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India, Pakistan looking to settle scores
Anand Philar | March 05, 2004 22:24 IST
After two lacklustre performances, one of which saw them drop two points in the opener against Belgium, India will be all pumped up when they take on arch-rivals Pakistan in a crucial Pool B match of the Men's Olympic hockey qualifying tournament in Madrid on Saturday.
The rival coaches, Rajinder Singh and Roelant Oltmans, have predicted a close game that could go either way depending on who blinks first.
Given the emotion and passion the contest between the teams evoke, the coaches felt that the game would not be so much about tactics and strategy, as the ability to withstand intense pressure, which would dictate the outcome.
Rajinder said: "Though we won most of the matches against Pakistan last year, I would like to say that each game is different. It will all depend on which team plays better on a given day, and that is especially true in modern hockey where anything is possible."
Oltmans, who took Holland to the gold medal at the 1996 Olympics, said: "With Pakistan and India, you cannot say anything for sure. It will be a tough match and I am certain that the spectators will be treated to some top class hockey."
Neither coach was prepared to predict the result. For his part, Oltmans said his team's main focus is to qualify for the Olympics.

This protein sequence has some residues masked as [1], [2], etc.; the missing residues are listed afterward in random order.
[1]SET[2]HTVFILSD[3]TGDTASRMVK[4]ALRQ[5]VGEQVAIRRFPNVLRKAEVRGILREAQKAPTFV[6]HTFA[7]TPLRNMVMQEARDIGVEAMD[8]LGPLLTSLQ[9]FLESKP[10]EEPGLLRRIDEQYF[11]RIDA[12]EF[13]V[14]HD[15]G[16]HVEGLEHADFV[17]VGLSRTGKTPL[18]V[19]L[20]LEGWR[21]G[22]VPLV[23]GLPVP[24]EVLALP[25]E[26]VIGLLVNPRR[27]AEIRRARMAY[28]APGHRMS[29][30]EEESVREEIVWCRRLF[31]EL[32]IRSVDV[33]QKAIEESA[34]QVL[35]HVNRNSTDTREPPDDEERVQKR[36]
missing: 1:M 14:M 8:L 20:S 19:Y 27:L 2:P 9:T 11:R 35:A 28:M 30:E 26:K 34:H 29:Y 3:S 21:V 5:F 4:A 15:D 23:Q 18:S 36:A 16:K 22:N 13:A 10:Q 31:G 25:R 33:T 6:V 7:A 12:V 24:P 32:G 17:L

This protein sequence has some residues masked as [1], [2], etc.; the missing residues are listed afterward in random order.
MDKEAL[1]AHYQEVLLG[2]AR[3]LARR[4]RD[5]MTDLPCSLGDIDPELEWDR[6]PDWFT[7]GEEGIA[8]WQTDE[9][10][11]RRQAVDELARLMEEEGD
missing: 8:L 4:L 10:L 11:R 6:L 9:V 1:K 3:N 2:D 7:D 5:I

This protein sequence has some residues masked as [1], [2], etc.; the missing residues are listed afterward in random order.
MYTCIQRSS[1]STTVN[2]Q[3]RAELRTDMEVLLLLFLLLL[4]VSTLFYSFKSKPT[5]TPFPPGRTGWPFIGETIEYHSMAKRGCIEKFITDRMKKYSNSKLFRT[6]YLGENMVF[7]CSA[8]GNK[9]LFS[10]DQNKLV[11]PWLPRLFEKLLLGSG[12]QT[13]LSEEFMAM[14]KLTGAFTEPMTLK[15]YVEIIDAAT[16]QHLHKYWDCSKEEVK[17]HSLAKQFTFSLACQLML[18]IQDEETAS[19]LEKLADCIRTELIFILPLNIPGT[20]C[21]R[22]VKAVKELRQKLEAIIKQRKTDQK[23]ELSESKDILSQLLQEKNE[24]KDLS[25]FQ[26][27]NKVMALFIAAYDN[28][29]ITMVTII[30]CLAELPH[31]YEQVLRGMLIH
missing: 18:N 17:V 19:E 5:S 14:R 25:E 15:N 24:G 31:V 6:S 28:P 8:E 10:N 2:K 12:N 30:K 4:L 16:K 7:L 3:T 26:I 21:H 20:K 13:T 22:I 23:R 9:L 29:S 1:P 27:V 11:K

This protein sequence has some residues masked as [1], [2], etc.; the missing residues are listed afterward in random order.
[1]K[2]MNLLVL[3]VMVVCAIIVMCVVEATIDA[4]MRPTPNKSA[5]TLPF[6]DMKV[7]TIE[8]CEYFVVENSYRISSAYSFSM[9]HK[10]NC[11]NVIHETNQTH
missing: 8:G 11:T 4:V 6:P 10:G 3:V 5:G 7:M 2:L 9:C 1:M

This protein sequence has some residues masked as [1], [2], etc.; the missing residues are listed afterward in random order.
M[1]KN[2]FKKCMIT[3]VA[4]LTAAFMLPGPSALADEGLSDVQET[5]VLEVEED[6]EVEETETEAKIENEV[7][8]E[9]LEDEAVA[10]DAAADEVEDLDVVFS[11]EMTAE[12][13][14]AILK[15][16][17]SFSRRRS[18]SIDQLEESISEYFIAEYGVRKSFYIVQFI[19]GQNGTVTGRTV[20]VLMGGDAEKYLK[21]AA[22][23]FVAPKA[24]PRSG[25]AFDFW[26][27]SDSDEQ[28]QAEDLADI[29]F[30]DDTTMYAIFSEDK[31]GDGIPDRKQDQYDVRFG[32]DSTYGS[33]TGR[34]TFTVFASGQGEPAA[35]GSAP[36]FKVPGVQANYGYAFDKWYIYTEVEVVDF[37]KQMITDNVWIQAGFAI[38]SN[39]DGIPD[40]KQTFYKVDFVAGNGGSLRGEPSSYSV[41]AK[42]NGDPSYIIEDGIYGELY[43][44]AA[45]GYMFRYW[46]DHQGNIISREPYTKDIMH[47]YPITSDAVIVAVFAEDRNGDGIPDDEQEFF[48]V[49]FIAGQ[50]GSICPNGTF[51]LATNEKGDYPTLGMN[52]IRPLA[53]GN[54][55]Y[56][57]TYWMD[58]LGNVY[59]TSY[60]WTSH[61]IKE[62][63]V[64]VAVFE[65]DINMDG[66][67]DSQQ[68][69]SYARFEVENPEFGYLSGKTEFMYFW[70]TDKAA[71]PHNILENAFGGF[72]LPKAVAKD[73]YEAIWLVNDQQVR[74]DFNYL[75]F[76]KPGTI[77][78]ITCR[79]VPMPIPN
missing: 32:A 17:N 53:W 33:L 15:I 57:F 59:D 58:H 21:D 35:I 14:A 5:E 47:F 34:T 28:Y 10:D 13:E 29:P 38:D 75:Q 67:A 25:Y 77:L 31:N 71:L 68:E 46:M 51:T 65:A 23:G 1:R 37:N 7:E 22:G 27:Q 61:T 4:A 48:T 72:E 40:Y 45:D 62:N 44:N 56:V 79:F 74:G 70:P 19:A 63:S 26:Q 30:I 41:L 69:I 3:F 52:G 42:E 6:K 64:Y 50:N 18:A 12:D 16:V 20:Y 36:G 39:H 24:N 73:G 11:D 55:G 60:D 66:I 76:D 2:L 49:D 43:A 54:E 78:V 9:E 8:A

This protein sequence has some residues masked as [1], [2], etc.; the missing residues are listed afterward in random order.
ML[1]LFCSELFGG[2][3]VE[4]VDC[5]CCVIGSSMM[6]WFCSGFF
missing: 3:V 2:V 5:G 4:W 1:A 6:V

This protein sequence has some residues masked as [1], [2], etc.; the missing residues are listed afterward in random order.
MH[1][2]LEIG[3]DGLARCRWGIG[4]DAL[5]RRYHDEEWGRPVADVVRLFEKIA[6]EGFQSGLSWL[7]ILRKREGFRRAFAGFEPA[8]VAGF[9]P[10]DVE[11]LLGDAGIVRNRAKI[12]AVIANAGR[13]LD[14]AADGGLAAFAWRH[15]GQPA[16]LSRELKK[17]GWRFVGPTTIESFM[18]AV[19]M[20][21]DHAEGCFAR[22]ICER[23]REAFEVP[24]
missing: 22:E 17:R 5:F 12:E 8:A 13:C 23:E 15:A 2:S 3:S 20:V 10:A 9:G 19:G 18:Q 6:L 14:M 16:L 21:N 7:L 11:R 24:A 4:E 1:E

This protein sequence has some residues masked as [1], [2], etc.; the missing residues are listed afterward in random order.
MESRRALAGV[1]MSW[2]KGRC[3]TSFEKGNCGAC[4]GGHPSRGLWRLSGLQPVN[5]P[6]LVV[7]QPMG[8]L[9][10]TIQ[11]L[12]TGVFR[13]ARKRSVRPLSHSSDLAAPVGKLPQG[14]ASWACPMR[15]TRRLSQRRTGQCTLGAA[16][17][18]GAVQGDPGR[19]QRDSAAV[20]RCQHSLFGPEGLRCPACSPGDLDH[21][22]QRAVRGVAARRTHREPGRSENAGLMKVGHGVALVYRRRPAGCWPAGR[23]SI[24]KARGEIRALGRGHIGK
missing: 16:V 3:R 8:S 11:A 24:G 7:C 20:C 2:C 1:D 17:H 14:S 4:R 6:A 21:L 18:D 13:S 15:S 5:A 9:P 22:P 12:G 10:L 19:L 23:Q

"We have come here not just to play India, but to make it to Athens. That is our main concern."
Asked specifically about the match against India, Oltmans said: "I am fully aware of the intensity of emotions and passions, but then I am quite used to it, since it is the same whenever Holland takes on Germany.
"India is a good side, and their record against us last year is a warning for us. We know what they are capable of."
Oltmans was obviously referring to India's clutch of victories, five in eight games. But then, he pointed out that the stakes are higher this time around.
Significantly, Pakistan beat India 4-3 in the bronze medal play-off in the Champions Trophy at Amstelveen last August after having lost to the same team 4-7 in the league.
On the other hand, a virtual second string Indian team nearly pulled off an unexpected win against a full-strength Pakistan at the Azlan Shah Cup in Kuala Lumpur, Malaysia, this January.
India led 2-1, but eventually lost 2-3 with Sohail Abbas achieving a hat-trick for Pakistan from penalty-corner conversions.
Tomorrow, Pakistan will again be looking up to Abbas to deliver, something Rajinder and his boys are only too aware of.
"Pakistan have the best penalty-corner specialist in world hockey today in Sohail Abbas. So, we have to be careful in the deep defense not to concede penalty-corners," said Rajinder.
Take away Abbas and both the teams appear well matched, boasting of some highly talented players who have proved worthy heirs to a glorious legacy of Asian artistry.
The Indian forwards, after running into a Belgian wall on the first day, displayed good form against Malaysia on Thursday when they rallied from a two-goal deficit to scored five goals. However, they need to sustain the momentum against Pakistan whose deep defense has appeared rather shaky.
On the other hand, the Pakistani forwards have been equally nippy, but as inconsistent inside the striking circle.
Oltmans said, "Our conversion rate inside the circle has not been up to the mark. Our forwards have missed out on several chances and against stronger teams than Canada and Belgium, it could prove costly."